The point of the presentation was, as Shawn commented several times, how trustworthy the support for the Bible is, and in particular, why such support is to be rationally discerned as opposed to the irrational support for the Book of Mormon.
Sadly, it would be hard to intentionally put so much misinformation about the Bible together even if I did somehow find it objectionable. I personally find it dangerous to peoples' faith to misrepresent the Bible's history, as it comes across as if one is afraid to tell the truth.
For example, Shawn made a big deal about how the translation of the Bible into Latin was an attempt to take it out of the language of the people to manipulate them. Nothing could be further from the truth. The language of Italy and western Christianity was Latin. Translating it into Latin made it available to many more people, as most local priests could read, and therefore could share the Bible to those who generally could not read. The word "Vulgate", as in "Latin Vulgate", means "common", as in the language of common people. Our world "vulgar" has its roots in this meaning, as something was vulgar because it was "of or relating to the common people"(Webster online)., or as the entry for the Vulgate says, "the speech of the common people and especially of uneducated people" .
His explanation of the coming forth of English Bibles was just sad. He never mentions that the King James Bible was very much just a minor revision of Tyndale's work, which was reused up to the time of the KJV. Anyone reading Tyndale will see it immediately.
His explanation of why there are no original documents by Paul or Moses is also embarassing to listen to, as it ignored the fact we have copies of every Old Testament book except Ruth from the Dead Sea Scrolls which date to earlier than the New Testament, written on various perishable media. The original letter to Romans, for example, could have been placed in a jar and sealed up to be preserved, just like the DSS.
He never addressed the fact that 300 years after Christ there are no more than 4 or so complete copies of the New Testament known to exist, and no more than 75 total documents or any length by the end of the 4th Century. (See this link for how those NOT of the Christian faith view the manuscript evidence. It is NOT a "rational" position to contend it is uncontested.)
Again, not brought up is any attempt to show how the Book of Mormon could be compared to the Bible texts. For example, the Book of Mormon plates represent a revision of first hand documents and first hand documents compiled by its authors (Mormon and Moroni). It went through a single translation into English, with relatively few translational revisions. The "documents" (the gold plates) were seen by more than a dozen witnesses, and the translation was pronounced by a voice from heaven as being accurate. This compares extremely well to the Bible's various manuscripts, which suffer from anywhere from 250,000 to 400,000 textual variations, a few of which are quite important.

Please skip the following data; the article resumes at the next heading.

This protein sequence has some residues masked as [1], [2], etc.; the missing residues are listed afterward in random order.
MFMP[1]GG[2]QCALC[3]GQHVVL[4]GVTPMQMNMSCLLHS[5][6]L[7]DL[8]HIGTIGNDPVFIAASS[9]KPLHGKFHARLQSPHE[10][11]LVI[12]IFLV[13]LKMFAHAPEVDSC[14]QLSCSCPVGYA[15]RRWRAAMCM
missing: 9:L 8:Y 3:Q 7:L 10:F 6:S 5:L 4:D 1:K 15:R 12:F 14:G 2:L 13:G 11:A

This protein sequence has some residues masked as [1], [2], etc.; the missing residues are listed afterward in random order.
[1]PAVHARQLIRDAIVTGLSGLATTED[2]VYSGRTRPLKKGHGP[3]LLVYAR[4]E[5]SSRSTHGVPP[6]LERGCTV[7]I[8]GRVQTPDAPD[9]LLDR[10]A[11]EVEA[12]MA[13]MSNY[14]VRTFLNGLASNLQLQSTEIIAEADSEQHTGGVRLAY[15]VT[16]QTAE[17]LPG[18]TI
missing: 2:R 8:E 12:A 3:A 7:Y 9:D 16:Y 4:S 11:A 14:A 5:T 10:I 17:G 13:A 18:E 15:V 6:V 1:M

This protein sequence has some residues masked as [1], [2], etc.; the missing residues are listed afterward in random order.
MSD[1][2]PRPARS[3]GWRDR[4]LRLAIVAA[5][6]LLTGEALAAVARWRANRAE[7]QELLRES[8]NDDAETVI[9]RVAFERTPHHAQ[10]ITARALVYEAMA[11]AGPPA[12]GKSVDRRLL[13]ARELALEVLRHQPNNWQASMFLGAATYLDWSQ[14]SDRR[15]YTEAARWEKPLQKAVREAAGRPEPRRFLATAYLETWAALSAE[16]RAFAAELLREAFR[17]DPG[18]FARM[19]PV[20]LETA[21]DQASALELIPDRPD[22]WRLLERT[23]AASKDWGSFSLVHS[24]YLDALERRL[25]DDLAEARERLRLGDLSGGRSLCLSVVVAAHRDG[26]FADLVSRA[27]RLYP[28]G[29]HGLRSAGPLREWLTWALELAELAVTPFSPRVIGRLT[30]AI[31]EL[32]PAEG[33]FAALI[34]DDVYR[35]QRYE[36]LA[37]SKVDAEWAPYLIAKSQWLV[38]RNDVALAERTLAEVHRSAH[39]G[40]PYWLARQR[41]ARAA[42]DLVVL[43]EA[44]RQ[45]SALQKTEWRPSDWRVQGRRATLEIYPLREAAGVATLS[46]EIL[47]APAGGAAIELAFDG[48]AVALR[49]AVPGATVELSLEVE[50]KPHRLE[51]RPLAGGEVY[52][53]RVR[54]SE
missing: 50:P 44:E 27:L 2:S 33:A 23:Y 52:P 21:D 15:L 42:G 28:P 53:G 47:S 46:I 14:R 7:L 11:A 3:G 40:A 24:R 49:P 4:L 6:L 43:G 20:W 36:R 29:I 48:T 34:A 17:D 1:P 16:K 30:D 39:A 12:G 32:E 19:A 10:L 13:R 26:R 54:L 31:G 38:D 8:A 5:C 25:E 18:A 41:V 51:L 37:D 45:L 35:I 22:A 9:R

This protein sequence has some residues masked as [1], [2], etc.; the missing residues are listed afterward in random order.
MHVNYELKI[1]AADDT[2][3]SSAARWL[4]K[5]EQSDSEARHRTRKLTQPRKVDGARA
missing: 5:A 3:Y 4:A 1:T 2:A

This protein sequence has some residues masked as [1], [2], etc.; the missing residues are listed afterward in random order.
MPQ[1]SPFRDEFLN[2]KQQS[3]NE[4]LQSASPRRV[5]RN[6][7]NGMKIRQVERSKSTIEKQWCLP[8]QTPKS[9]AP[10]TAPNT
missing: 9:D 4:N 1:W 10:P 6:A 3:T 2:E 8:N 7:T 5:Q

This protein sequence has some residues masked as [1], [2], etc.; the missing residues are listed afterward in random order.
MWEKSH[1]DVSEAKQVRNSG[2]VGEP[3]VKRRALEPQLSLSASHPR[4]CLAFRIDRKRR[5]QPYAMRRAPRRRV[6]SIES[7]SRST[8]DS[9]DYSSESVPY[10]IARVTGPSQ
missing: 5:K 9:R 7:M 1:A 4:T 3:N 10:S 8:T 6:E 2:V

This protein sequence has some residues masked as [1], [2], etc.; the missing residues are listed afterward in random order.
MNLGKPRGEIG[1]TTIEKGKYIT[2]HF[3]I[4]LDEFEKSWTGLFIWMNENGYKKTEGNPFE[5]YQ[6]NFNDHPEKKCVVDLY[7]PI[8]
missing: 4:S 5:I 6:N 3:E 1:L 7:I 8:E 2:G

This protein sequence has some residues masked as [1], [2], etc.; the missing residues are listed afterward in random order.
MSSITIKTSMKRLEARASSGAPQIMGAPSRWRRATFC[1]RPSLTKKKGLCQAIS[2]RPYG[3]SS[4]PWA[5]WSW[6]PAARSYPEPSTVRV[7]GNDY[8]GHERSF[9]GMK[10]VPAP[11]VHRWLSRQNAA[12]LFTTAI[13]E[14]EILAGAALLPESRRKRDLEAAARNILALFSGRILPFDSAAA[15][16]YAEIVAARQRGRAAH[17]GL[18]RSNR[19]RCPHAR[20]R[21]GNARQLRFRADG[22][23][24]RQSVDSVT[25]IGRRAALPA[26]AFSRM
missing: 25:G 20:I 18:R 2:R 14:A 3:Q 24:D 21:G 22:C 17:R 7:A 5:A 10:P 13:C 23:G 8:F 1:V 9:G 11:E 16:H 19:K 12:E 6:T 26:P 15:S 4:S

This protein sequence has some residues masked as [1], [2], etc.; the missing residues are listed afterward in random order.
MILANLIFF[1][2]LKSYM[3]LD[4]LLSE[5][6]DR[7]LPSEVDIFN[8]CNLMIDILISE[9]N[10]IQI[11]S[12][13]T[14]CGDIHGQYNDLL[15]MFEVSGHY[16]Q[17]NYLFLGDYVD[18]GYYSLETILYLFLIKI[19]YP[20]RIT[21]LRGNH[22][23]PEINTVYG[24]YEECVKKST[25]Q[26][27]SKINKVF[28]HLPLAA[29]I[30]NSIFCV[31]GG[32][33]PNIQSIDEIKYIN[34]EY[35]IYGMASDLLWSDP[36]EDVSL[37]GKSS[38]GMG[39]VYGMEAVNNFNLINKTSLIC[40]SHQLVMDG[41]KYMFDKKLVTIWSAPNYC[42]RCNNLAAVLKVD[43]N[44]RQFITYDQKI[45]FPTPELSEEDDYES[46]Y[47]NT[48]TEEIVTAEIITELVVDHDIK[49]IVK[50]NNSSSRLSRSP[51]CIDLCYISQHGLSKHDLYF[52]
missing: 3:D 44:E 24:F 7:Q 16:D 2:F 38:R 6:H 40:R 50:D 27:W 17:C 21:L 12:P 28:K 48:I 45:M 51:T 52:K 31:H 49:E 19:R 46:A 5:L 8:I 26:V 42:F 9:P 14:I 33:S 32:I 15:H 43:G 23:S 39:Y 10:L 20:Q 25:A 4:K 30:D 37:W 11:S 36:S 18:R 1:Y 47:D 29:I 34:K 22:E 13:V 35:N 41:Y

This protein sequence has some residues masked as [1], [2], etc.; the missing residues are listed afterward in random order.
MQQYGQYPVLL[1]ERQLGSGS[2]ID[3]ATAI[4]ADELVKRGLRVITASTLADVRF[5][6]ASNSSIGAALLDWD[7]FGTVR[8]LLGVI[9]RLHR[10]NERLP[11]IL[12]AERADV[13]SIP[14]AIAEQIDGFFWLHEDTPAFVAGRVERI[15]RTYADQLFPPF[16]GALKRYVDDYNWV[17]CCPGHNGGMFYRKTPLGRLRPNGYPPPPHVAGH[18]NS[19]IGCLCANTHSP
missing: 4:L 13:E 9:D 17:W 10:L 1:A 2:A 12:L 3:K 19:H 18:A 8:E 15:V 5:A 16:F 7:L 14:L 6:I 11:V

Which is something Shawn never discussed. The Tanner's famously wrote of over 3,000 changes to the text of the Book of Mormon, of which less than 100 where actual revisions to the basic text, the rest being various grammatical changes. By contrast, Bruce Metzger published a companion to the Greek New Testament which lists over 1,800 textual variations he felt rose to the level of needing explanations, of which more than 100 were of such a nature that NO determination of what the original text was can be determined from the manuscripts available today.
In trying to explain the support the earliest complete Greek codexes give to the New Testament, Shawn never once discussed the thousands of errors and conflicts between Sinaiticus and Vaticanus, or that some groups actually reject them completely (King James Only proponents) because they contradict the vast majority of much younger manuscripts which are typically referred to as Textus Receptus, or the Received Text.
I have said this before, but the New Testament is my favorite volume of scripture, bar none. After nearly 30 years of intensive study, I see the NT as a do a good friend, warts and all, and I accept it as the word of God. Where I have problems with "Sola Scriptura" is the normal falsehood attached to it that it is inerrant. It simply is a false position to contend that the Bible, any Bible, does not have errors within it. The issue is, to me, do these errors in any way matter in terms of salvation? NO! So I can read the Bible, errors and all, and feel the inspiration of the Spirit bear witness of its truth, without fear of being misled. I don't have to try to harmonize why a faith denys the existence of an organized priesthood, the necessity of baptism, or the fact that men can be exalted. I accept the printed words as written. In some cases it helps to know what the Greek or Hebrew texts say. But most of the time the Bible, any Bible, is clear enough that when coupled with living prophets and the inspiration of the Spirit, there is no confusion.
Shawn has a bias against "organized religions". He does not believe any person has to be involved in another person's salvation. In this he is grossly mistaken, for Paul writes:
13 For whosoever shall call upon the name of the Lord shall be saved.
14 How then shall they call on him in whom they have not believed? and how shall they believe in him of whom they have not heard? and how shall they hear without a preacher?
15 And how shall they preach, except they be sent? (Rom 10:13-15)
Paul teaches that only those sent by a Church organization, which teaches the Gospel, can teach the real message of salvation.
28 And God hath set some in the church... (1 Cor 12:28)
Once again we see how just reading someone's tract on the history of scripture can leave you a different message than scripture.